known as quantitative easing, was designed
to make bonds seem more expensive than
That programme ended in October, but it
doesn t mean the nation s central bank hasn t
stopped helping out investors. The Fed has
kept its key interest rate near zero. Strategists
believe the time has come for the Fed to start
raising interest rates because the US economy
has improved enough to withstand higher bor-
rowing costs. This phenomenon is going to
have a huge impact on where the stock market
goes in 2015.
"I see the Fed starting to raise interest rates
in June, and it s going to be a gradual increase,"
said Russ Koesterich, global chief market strate-
gist at Blackrock. "Investors are ready."
Generally, strategists see interest rates going
from zero to 1 per cent next year, in gradual
increments of 0.25 per centage point each.
The Fed cut its benchmark short-term inter-
est rate to near zero at the height of the finan-
cial crisis in December 2008 to stimulate bor-
rowing and lending and to help prevent the
economy from collapsing. Stock investors have
enjoyed those record-low rates ever since.
Now that the US economy has recovered, a
near-zero interest rate makes little sense,
As interest rates rise, investments such as
bonds will pay higher yields. If bonds are earn-
ing more, stocks will have to work even harder
to be more attractive. That could set up the
stock market for some resistance.
Much ado about oil:
The collapse of oil prices this year has
become a huge topic of worry as well as a
comfort for investors.
American consumers love that falling oil
prices have driven the price of gasoline below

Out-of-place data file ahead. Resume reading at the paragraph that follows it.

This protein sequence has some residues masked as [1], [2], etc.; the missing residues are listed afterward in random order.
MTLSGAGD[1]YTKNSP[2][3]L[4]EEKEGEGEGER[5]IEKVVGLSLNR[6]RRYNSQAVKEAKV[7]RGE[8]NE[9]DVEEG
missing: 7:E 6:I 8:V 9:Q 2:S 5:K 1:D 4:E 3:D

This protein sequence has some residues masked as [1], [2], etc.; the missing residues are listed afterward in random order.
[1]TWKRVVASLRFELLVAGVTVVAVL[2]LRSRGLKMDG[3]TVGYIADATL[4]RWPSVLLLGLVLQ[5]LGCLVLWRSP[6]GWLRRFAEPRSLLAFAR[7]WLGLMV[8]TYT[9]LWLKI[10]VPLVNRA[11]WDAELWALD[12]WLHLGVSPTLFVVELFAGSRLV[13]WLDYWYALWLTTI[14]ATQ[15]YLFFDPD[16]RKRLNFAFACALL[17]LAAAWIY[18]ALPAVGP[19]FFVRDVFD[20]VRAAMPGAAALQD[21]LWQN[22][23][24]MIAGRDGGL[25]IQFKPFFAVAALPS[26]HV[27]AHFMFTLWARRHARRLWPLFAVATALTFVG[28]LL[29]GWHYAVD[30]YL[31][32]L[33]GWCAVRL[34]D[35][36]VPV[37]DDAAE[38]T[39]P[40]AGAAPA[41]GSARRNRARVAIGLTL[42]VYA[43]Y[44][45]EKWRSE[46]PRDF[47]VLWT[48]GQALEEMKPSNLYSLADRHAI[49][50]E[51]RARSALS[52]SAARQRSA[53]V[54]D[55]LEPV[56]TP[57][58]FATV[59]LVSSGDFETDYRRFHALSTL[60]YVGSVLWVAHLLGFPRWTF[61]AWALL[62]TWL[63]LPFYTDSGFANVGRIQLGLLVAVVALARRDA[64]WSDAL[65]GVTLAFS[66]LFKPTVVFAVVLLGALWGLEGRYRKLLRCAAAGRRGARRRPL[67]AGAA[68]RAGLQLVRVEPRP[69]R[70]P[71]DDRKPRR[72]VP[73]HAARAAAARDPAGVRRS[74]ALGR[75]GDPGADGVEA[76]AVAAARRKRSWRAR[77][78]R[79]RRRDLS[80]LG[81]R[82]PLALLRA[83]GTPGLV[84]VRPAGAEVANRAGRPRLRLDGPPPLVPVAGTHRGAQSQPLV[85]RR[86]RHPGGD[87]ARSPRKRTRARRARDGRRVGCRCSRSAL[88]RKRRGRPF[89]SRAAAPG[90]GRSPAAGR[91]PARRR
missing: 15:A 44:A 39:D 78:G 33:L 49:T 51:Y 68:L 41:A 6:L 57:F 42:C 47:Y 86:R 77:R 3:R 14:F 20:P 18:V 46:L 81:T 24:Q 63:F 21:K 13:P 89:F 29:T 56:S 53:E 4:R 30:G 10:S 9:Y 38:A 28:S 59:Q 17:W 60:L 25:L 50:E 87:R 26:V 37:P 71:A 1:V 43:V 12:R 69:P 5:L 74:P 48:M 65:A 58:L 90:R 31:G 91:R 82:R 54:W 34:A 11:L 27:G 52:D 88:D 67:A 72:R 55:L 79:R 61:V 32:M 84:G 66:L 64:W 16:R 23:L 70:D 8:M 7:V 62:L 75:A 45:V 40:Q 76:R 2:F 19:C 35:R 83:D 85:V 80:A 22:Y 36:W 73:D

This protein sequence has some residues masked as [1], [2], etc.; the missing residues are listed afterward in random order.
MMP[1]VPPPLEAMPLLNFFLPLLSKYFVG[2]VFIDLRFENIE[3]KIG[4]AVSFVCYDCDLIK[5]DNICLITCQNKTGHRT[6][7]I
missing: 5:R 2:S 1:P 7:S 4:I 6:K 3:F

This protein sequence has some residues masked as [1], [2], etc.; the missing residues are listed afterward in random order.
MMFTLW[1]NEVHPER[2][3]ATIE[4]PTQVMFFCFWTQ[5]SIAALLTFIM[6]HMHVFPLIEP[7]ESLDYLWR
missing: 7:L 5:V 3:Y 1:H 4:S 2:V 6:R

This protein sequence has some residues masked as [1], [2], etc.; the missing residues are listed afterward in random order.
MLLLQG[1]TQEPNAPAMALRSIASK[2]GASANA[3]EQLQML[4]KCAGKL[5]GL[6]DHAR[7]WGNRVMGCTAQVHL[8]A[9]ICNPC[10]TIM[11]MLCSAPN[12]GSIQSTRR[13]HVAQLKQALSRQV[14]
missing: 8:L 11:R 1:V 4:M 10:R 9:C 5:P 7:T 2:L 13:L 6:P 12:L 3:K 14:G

US$2.50 a gallon. Wall Street s relationship
with oil is far more complex, however.
Oil revenues are critical for several large
economies, including Russia. Banks loaned
money and energy companies issued high-
yield bonds to investors based on projected
oil revenues. Energy companies are reliant on
high crude prices to make money and to keep
their stock prices high.
Shares of energy companies in the S&P 500
are down 10 per cent this year. Many junk
bonds are trading at distressed levels.
There s worry that oil s drop could shake
up the global financial system. Russia s cur-
rency, the ruble, has slumped in recent months
because investors are concerned that the gov-
ernment could default or that the country
could slip into a recession. In 1998, Russia
defaulted on its debt, in part because of plung-
ing oil prices.
The big question for next year is whether
the world is simply producing too much oil,
or whether the global economy is not strong
enough to consume it fast enough. Also, if
prices keep falling, will oil producers start cut-
ting back production, which in turn could